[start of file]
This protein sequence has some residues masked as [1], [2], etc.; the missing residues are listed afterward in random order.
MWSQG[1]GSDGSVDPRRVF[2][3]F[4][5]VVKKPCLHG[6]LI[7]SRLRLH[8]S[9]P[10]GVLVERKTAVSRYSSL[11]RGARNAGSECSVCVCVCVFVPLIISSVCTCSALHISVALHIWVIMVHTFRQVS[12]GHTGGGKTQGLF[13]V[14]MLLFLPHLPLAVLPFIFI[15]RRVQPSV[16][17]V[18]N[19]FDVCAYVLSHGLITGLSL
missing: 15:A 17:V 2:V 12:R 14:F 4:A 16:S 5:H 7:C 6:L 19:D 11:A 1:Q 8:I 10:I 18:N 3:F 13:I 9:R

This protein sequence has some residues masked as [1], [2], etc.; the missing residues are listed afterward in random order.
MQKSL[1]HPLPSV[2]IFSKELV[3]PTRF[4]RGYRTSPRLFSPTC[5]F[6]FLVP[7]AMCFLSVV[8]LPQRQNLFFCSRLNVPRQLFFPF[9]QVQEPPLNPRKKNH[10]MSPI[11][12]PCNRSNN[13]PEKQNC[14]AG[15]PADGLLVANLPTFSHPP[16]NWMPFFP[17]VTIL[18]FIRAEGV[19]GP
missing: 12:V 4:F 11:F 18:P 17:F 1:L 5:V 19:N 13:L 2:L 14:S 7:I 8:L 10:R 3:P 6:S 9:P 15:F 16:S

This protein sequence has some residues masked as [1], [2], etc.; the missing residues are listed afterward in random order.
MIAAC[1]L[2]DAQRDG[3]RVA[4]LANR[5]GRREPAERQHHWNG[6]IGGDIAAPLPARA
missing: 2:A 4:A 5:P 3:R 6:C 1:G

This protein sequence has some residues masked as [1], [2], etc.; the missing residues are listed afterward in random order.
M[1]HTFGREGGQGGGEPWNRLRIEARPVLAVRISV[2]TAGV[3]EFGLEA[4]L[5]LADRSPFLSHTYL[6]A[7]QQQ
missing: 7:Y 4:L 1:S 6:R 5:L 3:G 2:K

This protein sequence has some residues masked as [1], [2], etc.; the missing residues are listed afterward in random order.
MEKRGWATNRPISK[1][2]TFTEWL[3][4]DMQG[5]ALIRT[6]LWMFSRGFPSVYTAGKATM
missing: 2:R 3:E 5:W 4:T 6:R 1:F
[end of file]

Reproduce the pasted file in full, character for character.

This protein sequence has some residues masked as [1], [2], etc.; the missing residues are listed afterward in random order.
MWSQG[1]GSDGSVDPRRVF[2][3]F[4][5]VVKKPCLHG[6]LI[7]SRLRLH[8]S[9]P[10]GVLVERKTAVSRYSSL[11]RGARNAGSECSVCVCVCVFVPLIISSVCTCSALHISVALHIWVIMVHTFRQVS[12]GHTGGGKTQGLF[13]V[14]MLLFLPHLPLAVLPFIFI[15]RRVQPSV[16][17]V[18]N[19]FDVCAYVLSHGLITGLSL
missing: 15:A 17:V 2:V 12:R 14:F 4:A 16:S 5:H 7:C 6:L 19:D 11:A 1:Q 8:I 10:I 18:N 3:F 13:I 9:R

This protein sequence has some residues masked as [1], [2], etc.; the missing residues are listed afterward in random order.
MQKSL[1]HPLPSV[2]IFSKELV[3]PTRF[4]RGYRTSPRLFSPTC[5]F[6]FLVP[7]AMCFLSVV[8]LPQRQNLFFCSRLNVPRQLFFPF[9]QVQEPPLNPRKKNH[10]MSPI[11][12]PCNRSNN[13]PEKQNC[14]AG[15]PADGLLVANLPTFSHPP[16]NWMPFFP[17]VTIL[18]FIRAEGV[19]GP
missing: 12:V 4:F 11:F 18:P 17:F 1:L 5:V 19:N 13:L 2:L 14:S 7:I 8:L 10:R 3:P 6:S 9:P 15:F 16:S

This protein sequence has some residues masked as [1], [2], etc.; the missing residues are listed afterward in random order.
MIAAC[1]L[2]DAQRDG[3]RVA[4]LANR[5]GRREPAERQHHWNG[6]IGGDIAAPLPARA
missing: 2:A 4:A 5:P 3:R 6:C 1:G

This protein sequence has some residues masked as [1], [2], etc.; the missing residues are listed afterward in random order.
M[1]HTFGREGGQGGGEPWNRLRIEARPVLAVRISV[2]TAGV[3]EFGLEA[4]L[5]LADRSPFLSHTYL[6]A[7]QQQ
missing: 7:Y 4:L 1:S 6:R 5:L 3:G 2:K

This protein sequence has some residues masked as [1], [2], etc.; the missing residues are listed afterward in random order.
MEKRGWATNRPISK[1][2]TFTEWL[3][4]DMQG[5]ALIRT[6]LWMFSRGFPSVYTAGKATM
missing: 2:R 3:E 5:W 4:T 6:R 1:F